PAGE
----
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Jonathan buys c chairs and t tables for his newly set up res

This topic has 7 expert replies and 1 member reply
duahsolo Newbie | Next Rank: 10 Posts Default Avatar
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Jonathan buys c chairs and t tables for his newly set up res

Post Thu Jul 27, 2017 2:42 am
Elapsed Time: 00:00
  • Lap #[LAPCOUNT] ([LAPTIME])
    Jonathan buys c chairs and t tables for his newly set up restaurant, where c and t are positive integers. The chairs regularly sell at $50 apiece and the tables regularly sell at $80 apiece. Jonathan gets a discount of 20 percent on the price of each chair and 15 percent on the price of each table that he buys. What percentage of the total amount spent by him in buying the chairs and the tables at discounted prices was spent in buying chairs? (source: e-gmat)

    (1) He saved a total of $100 by purchasing the chairs and the tables at their discounted prices instead of their regular prices
    (2) Due to the discounts, he paid only five-sixths of the amount he would have paid in purchasing the chairs and the tables at their regular prices

    Correct answer: D

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    GMAT/MBA Expert

    Ian Stewart GMAT Instructor
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    Post Fri Jul 28, 2017 4:22 am
    He saves$10 on each chair, and $12 on each table. So using Statement 1, we know

    10c + 12t = 100

    Dividing by 2,

    5c + 6t = 50

    If you have an equation where you are adding or subtracting two integers on one side, and getting some result on the other side, and two of the terms share some common divisor, then the third term must also be divisible by that divisor. Here two of our terms are divisible by 5, so the third term must be as well. That is, 6t must be divisible by 5, so t must be divisible by 5. Since t cannot be 10 or more (then c would need to be negative), t must be 5, and the equation has only one solution. t cannot be 0, because the question tells us c and t are positive.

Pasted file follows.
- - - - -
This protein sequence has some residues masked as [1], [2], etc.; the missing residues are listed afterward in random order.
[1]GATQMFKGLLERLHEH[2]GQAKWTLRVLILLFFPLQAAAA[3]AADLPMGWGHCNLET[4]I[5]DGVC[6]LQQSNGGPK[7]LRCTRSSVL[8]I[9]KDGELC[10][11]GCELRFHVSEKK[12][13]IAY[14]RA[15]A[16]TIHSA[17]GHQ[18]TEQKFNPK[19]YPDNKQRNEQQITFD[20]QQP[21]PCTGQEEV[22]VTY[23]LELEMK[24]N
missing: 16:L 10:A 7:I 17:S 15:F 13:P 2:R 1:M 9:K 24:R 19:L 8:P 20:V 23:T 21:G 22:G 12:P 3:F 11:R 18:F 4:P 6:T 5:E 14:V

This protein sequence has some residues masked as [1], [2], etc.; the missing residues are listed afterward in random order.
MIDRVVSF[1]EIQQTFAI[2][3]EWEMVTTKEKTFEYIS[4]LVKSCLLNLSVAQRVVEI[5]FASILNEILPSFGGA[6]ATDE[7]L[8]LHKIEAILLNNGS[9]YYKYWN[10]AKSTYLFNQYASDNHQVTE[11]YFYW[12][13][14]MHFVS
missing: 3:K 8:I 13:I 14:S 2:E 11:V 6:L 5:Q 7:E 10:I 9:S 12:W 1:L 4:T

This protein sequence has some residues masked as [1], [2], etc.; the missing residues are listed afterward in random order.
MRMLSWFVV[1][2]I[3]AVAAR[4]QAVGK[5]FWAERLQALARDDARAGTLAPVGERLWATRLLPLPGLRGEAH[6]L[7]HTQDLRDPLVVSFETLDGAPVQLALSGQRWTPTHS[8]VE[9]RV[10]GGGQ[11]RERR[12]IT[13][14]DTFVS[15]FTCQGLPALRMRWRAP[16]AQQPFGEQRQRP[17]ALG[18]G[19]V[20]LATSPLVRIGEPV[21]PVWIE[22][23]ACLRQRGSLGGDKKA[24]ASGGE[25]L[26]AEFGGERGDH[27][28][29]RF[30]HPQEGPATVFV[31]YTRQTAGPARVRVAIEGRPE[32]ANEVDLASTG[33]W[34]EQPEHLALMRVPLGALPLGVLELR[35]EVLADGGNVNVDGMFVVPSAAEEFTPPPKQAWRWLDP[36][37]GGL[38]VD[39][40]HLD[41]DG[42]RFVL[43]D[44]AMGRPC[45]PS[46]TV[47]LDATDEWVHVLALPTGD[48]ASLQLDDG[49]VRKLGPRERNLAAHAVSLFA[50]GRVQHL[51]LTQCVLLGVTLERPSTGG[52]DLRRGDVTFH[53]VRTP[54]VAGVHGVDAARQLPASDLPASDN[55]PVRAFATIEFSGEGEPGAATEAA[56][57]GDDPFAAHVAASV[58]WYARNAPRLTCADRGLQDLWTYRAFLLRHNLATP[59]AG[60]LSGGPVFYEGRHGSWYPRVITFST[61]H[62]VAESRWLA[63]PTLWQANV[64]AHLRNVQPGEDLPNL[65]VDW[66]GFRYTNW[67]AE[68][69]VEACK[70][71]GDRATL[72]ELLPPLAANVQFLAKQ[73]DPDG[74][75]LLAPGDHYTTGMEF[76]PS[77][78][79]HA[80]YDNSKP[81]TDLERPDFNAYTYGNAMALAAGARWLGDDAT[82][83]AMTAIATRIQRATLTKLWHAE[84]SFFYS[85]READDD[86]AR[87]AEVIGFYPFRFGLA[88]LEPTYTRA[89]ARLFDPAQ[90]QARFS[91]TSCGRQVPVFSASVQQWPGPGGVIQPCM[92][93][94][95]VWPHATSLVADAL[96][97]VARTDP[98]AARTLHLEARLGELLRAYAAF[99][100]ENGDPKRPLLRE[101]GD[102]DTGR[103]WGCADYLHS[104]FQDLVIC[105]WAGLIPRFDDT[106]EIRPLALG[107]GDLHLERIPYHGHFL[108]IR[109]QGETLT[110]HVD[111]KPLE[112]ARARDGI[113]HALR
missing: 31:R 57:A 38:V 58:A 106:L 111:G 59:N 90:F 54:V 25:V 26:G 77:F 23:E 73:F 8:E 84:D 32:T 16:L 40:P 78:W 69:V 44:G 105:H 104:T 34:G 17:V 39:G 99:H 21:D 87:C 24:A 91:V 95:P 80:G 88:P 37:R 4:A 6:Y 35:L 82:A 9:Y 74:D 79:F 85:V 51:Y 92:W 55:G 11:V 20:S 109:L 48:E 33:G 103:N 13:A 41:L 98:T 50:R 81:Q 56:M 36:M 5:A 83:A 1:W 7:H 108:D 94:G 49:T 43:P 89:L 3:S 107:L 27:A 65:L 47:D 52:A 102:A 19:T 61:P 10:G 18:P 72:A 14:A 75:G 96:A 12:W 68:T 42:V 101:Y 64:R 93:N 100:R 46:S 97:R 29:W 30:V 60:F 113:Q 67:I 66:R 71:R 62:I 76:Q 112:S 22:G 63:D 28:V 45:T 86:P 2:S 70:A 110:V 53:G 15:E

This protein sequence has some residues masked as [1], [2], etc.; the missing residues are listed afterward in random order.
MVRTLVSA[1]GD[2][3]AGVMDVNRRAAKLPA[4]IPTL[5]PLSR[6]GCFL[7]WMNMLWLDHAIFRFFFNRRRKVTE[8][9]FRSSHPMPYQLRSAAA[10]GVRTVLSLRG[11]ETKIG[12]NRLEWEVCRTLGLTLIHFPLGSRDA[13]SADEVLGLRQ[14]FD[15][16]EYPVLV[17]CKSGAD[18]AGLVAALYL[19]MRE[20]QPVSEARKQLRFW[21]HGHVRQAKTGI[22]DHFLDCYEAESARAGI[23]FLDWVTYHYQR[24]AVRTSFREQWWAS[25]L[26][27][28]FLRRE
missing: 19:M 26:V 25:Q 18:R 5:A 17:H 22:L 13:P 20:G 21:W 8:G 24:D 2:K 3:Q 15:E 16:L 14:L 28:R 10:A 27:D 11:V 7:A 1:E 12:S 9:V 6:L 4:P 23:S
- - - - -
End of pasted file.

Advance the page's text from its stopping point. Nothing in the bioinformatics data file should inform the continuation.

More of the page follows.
If it's not clear why t must be divisible by 5, you can rearrange the equation with the multiples of 5 on one side:

    6t = 50 - 5c
    6t = 5 * (10 - c)

    and now, since 6t is the same number as 5 * (10 - c), it must be true that 6t has the same divisors as 5 * (10 - c), and since 5 is clearly a divisor of 5 * (10 - c), it must also be a divisor of 6t.

    Statement 2 tests weighted average principles. If you get different percent discounts on two items, your overall percent discount is a weighted average of the two percent discounts, weighted by the original prices of the two items. If you know the 'alligation' method (or 'number line method') for weighted average problems, and if you recognize this as a weighted average problem, it will be immediately clear we can use Statement 2 to find the ratio of the original cost of the chairs to the original cost of the tables, and from there find the ratio of c to t and answer the question. If you are not familiar with that method, we can also use algebra. The amount he spent, after discount, was 40c + 68t. The amount he would have spent, with no discounts, was 50c + 80t. We know the first number is 5/6 of the second:

    40c + 68t = (5/6) (50c + 80t)
    20c + 34t = (5/6) (25c + 40t)
    120c + 204t = 125c + 200t
    4t = 5c
    t = (5/4)c

    So we can find the ratio of t to c, and with that information we can answer the question, since the question asks us to find 40c / (40c + 68t), and if we substitute now for t, the letters will all cancel out.

    It could be realistic to see either one of these two statements in a real GMAT question, but not both in the same question, since for most test takers it would take too long to analyze each of these statements individually.

    _________________
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    Thanked by: duahsolo

    GMAT/MBA Expert

    Post Sun Aug 06, 2017 10:19 pm
    Here's another approach that I think gets through S1 more quickly. (It isn't very elegant, but it's great for timed test conditions.)

    Let's start by sorting out the prompt. We know that he spent $40c on chairs and $68t on tables, and we're asked for 40c / (40c + 68t). OK!

    S1:

    He saved $10c + $12t. We're told that 10c + 12t = 100, or that 5c + 6t = 50.

    From here we can cheat a bit. Suppose that he only bought chairs. If that's the case, then 5c = 50, and c = 10. But we know that he bought at least one table, so c + t < 10. (Tables cost more than chairs, we'd get fewer items for our money.)